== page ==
Now that I am entering my third trimester, I am busily preparing for the arrival of my little one. I have loved looking at lots of pictures of Victorian babies and extant garments. I have decided against a full living history clothing approach for the child. I will make all the correct clothing and outerwear, but I will not be putting the baby in period correct pilches/nappies. Instead, I have decided that I will use modern re-usable nappies under the baby's clothing (very farby I know :-P).
I have already purchased an original infant dress from an antique store. I will try to make further garments at a later date, but as these are more complicated and fancy (the ones I like) its nice to not have the pressure of making the gown straight away.
|Close up of Bodice of Original Infant Gown|
|Full Size Image of Original Infant Gown|
Unfortunately, the best infant patterns by the Sewing Academy do not ship to Australia. The postage is also astronomical and costs more than the cost of the pattern if I purchased from other online sources. Thankfully, I was able to use two original pattern books available online for free.
Workwoman's Guide 1840Cassells Household Guide 4th Edition ca 1880 (the first edition dates to 1869).
There are also numerous original extant infant garments available to view online. I found that in the 1850-1860s there seems to be a combination of both the earlier and later designs of infant undergarments.This meant that I should be able to select instructions and diagrams from both books.
Infants undergarments are very simple, but also complicated in the tiny nature of the sewing. I will never complain about sewing gussets again since sewing one that is 1.5" square. I cheated a lot on the bonnet as I decided to machine sew the majority of the cap. I also found that extant examples from the 1850s were a lot simpler than the earlier bonnets in the Workwoman's Guide. I am very happy with how it turned out. I also added 3 pin tucks to match my nightcap and trimmed the brim with some vintage net lace. It is very cute and I already have plans to make some more caps in different designs. I just hope the baby will keep them on its head.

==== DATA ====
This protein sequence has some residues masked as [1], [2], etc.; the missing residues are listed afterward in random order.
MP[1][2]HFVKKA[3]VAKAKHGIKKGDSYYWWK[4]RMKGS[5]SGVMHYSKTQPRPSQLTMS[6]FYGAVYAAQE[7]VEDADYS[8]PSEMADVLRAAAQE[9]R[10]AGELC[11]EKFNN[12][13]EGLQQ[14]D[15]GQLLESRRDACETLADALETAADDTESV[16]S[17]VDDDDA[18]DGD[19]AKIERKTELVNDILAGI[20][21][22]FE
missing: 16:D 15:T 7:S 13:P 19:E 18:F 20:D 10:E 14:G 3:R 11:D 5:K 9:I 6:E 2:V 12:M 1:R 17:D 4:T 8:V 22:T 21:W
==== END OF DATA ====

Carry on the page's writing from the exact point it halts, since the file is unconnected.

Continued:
|The second item that I have made is an infant shirt. From my understanding, these function as a chemise for small infants. I like that they are short waist-ed, so they should not add to much extra bulk on top of the nappy. I used the measurements and design from Cassell's, but I did have to make the shirt smaller as I found the original measurements to be way to large for a newborn infant. For the sleeves I added the three pin tucks to match the cap and a trim of vintage eyelet lace from my stash. This was completely hand sewn. I found it very quick and calming to make and the narrow hemming is a lot softer than the machine hems on the bonnet.|
|Close Up of Sleeve and Gusset|
On a side note, Nic and I found the most adorable 1850s infant plate in an antique shop. It has the alphabet around the rim and a transfer of a girl and boy playing hide and seek. We have hung it on the wall of the nursery, as it is too precious for our baby to actually use.
I am having a fantastic time so far planning for our baby. I have also been busy working on the nursery. It is not perfect and I still need a crib and a change table (a friend has one for me that she is planning to sand and stain to match the room). I have also used my wedding veil for the bassinet. I love personal touches like that.
Challenge #2 2016: Tucks and PleatsWhat the item is: Mid Victorian Infant Shirt and Cap
The Challenge: Tucks and Pleats
Fabric/Materials: Cotton Voile
Pattern: Self drafted and adapted using a combination of The Workwoman's Guide (1840) and Cassells Household Guide (4th edition ca1880) as well as extant examples available online.
Notions: Cotton Thread, Vintage net lace, Vintage Eyelet lace
How historically accurate is it? Cap is about 60% as it is machine sewn, the Shirt about 90% as I had to adapt the measurements given.
Hours to complete: Approximately 3hours
First worn: It will be worn when the baby arrives in May
Total cost: $0, it is all small scraps from my stash.